Deutsche Bank, the leading bank of Germany, announced on Tuesday that it is freezing plans to expand its operations in North Carolina, including plans to create 250 more jobs at its Cary location.
— Deutsche Bank (@DeutscheBank) April 12, 2016
In a statement from the bank, Deutsche Bank revealed that the decision was due to HB2, the state law enacted on March 23rd which invalidated municipal anti-discrimination protections and prevents new municipal protections from being enacted that would prevent discrimination against lesbian, gay, bisexual and transgender people.
HB2 also calls for transgender people to use only the bathrooms that correspond with the gender indicated on their birth certificates.
John Cryan, Co-Chief Executive Officer of Deutsche Bank, said: “We take our commitment to building inclusive work environments seriously. We’re proud of our operations and employees in Cary and regret that as a result of this legislation we are unwilling to include North Carolina in our US expansion plans for now. We very much hope that we can re-visit our plans to grow this location in the near future.”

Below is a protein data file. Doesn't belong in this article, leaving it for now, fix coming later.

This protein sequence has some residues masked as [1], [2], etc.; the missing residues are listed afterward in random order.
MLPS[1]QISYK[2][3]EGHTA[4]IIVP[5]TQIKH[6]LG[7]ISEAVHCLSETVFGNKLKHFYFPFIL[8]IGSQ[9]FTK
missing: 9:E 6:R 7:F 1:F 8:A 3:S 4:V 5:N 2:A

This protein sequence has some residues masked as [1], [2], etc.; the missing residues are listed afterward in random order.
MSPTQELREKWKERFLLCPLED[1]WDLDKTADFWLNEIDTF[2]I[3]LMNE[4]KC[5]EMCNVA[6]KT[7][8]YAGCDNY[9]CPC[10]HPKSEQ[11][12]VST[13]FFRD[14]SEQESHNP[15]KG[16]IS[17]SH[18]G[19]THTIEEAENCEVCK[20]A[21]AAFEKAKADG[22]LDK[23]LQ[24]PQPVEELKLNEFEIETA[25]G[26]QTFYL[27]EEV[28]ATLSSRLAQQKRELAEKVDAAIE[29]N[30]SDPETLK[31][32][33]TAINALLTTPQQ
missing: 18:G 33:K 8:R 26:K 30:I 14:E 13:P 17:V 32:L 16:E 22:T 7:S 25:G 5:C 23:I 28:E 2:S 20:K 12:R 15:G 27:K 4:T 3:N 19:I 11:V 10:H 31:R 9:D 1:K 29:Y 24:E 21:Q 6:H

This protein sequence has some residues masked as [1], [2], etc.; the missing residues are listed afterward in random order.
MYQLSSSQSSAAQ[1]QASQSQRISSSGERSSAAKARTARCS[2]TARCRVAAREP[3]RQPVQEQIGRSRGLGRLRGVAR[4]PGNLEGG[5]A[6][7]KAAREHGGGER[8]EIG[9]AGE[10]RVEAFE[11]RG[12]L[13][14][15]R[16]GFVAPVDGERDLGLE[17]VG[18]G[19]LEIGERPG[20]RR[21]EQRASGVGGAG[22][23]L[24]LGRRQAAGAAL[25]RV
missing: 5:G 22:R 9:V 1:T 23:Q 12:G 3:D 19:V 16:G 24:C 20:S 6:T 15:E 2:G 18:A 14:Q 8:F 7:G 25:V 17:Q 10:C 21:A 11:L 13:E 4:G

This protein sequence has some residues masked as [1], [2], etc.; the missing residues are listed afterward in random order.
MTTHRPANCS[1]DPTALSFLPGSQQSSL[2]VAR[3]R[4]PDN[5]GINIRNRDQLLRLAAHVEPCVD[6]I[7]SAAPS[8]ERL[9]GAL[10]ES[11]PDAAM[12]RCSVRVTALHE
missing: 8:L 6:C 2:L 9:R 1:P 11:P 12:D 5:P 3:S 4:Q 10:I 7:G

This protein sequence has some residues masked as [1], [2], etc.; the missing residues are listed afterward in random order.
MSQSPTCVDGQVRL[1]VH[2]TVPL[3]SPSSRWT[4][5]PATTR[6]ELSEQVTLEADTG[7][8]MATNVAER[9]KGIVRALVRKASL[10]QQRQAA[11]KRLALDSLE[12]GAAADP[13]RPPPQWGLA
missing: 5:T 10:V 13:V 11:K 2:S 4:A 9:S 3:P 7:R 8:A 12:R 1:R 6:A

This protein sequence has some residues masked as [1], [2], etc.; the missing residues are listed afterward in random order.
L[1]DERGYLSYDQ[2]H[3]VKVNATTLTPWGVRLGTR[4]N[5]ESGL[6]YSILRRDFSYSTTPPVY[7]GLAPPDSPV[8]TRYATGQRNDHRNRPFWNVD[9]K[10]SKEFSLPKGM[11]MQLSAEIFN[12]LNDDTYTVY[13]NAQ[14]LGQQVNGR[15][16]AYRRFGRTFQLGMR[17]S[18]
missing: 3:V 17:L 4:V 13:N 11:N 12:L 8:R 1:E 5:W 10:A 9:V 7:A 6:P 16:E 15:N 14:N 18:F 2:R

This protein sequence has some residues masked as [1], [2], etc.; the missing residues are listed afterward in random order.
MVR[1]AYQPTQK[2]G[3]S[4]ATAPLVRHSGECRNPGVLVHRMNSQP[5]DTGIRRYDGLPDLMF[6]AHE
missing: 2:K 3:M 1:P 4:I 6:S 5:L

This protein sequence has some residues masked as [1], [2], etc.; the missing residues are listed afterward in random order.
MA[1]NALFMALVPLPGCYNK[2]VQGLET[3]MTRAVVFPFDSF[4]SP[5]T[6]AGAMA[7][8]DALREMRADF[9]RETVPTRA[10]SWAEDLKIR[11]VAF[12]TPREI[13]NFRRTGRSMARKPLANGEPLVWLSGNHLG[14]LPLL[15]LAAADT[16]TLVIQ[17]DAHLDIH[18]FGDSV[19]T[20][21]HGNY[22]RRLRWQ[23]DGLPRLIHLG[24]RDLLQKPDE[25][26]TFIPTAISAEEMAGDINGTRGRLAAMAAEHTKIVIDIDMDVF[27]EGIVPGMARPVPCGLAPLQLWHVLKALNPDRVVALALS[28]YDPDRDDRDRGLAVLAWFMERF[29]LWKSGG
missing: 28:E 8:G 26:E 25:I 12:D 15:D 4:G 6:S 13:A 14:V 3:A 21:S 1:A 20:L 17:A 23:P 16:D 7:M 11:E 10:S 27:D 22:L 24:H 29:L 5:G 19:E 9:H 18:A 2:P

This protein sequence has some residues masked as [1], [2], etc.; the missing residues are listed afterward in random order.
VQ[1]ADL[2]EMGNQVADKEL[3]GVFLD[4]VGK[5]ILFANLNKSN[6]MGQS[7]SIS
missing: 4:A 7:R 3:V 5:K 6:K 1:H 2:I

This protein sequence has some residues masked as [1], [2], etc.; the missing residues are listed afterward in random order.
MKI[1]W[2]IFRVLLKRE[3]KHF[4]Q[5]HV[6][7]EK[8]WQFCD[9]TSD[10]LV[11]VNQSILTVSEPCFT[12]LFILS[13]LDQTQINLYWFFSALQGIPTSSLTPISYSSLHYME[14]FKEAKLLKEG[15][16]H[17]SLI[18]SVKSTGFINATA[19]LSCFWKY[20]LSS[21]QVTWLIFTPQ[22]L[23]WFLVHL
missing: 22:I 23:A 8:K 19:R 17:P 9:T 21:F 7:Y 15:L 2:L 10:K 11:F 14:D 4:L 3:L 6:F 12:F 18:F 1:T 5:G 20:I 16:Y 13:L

The bank announced in September 2015 that it would be adding 250 jobs to its software application development center in Cary by 2017, which currently employs around 900 people.
Governor Pat McCrory, who signed HB2 into law the moment it reached his desk, praised the Deutsche Bank expansion after it was announced last fall.
He said the state’s technology talent pool, competitive costs, “great quality of life” and proximity to New York City “will continue to help foster the growth and success of pioneering businesses like DB Global.”
Last week, PayPal also cited HB2 as the reason it would not open a global operations center in Charlotte which would have created over 400 jobs.
Over the weekend Bruce Springsteen canceled a concert in North Carolina to protest the anti-LGBT law. Fighting against “prejudice and bigotry” is “more important than a rock show,” the rock-n-roll legend said.